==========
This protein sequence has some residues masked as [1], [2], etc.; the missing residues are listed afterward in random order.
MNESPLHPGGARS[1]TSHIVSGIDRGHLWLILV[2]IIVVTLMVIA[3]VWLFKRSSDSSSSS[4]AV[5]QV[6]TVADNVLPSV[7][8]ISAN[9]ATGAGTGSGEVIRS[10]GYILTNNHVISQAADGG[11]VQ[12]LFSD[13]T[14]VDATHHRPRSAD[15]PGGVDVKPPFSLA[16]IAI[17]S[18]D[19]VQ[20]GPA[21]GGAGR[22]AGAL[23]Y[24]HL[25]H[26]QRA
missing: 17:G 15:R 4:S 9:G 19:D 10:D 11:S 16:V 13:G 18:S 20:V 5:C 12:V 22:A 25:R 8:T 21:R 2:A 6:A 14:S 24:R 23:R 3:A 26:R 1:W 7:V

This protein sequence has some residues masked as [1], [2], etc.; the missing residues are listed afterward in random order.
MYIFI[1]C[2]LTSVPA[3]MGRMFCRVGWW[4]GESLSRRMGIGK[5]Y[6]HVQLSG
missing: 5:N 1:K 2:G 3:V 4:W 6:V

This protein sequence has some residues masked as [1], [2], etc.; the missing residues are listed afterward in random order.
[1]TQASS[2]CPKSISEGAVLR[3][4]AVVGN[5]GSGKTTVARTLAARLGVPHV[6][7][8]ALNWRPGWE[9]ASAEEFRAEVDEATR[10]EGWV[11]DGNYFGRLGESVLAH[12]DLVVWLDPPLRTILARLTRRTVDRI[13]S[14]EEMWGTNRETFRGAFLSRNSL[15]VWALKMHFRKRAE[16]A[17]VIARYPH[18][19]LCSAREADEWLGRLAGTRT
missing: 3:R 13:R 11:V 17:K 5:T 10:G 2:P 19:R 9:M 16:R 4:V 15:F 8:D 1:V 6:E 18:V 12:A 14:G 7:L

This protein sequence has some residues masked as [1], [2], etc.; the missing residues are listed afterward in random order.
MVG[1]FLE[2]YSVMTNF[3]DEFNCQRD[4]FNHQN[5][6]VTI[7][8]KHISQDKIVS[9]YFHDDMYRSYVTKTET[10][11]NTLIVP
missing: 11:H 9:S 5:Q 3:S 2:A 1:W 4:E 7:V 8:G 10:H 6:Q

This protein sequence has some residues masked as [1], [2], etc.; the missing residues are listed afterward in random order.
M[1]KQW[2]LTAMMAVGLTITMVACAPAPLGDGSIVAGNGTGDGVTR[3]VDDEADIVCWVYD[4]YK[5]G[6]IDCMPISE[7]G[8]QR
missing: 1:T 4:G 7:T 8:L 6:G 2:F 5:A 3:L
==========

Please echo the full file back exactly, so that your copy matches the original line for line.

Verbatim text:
This protein sequence has some residues masked as [1], [2], etc.; the missing residues are listed afterward in random order.
MNESPLHPGGARS[1]TSHIVSGIDRGHLWLILV[2]IIVVTLMVIA[3]VWLFKRSSDSSSSS[4]AV[5]QV[6]TVADNVLPSV[7][8]ISAN[9]ATGAGTGSGEVIRS[10]GYILTNNHVISQAADGG[11]VQ[12]LFSD[13]T[14]VDATHHRPRSAD[15]PGGVDVKPPFSLA[16]IAI[17]S[18]D[19]VQ[20]GPA[21]GGAGR[22]AGAL[23]Y[24]HL[25]H[26]QRA
missing: 17:G 15:R 4:S 9:G 19:D 10:D 11:S 16:V 13:G 18:S 20:V 5:C 12:V 22:A 25:R 8:T 21:R 2:A 6:A 14:S 24:R 23:R 3:A 26:R 1:W 7:V

This protein sequence has some residues masked as [1], [2], etc.; the missing residues are listed afterward in random order.
MYIFI[1]C[2]LTSVPA[3]MGRMFCRVGWW[4]GESLSRRMGIGK[5]Y[6]HVQLSG
missing: 5:N 1:K 2:G 3:V 4:W 6:V

This protein sequence has some residues masked as [1], [2], etc.; the missing residues are listed afterward in random order.
[1]TQASS[2]CPKSISEGAVLR[3][4]AVVGN[5]GSGKTTVARTLAARLGVPHV[6][7][8]ALNWRPGWE[9]ASAEEFRAEVDEATR[10]EGWV[11]DGNYFGRLGESVLAH[12]DLVVWLDPPLRTILARLTRRTVDRI[13]S[14]EEMWGTNRETFRGAFLSRNSL[15]VWALKMHFRKRAE[16]A[17]VIARYPH[18][19]LCSAREADEWLGRLAGTRT
missing: 3:R 13:R 11:V 17:K 5:T 10:G 2:P 19:R 9:M 16:R 4:V 15:F 8:D 1:V 6:E 18:V 12:A 14:G 7:L

This protein sequence has some residues masked as [1], [2], etc.; the missing residues are listed afterward in random order.
MVG[1]FLE[2]YSVMTNF[3]DEFNCQRD[4]FNHQN[5][6]VTI[7][8]KHISQDKIVS[9]YFHDDMYRSYVTKTET[10][11]NTLIVP
missing: 11:H 9:S 5:Q 3:S 2:A 1:W 4:E 7:V 8:G 10:H 6:Q

This protein sequence has some residues masked as [1], [2], etc.; the missing residues are listed afterward in random order.
M[1]KQW[2]LTAMMAVGLTITMVACAPAPLGDGSIVAGNGTGDGVTR[3]VDDEADIVCWVYD[4]YK[5]G[6]IDCMPISE[7]G[8]QR
missing: 1:T 4:G 7:T 8:L 6:G 2:F 5:A 3:L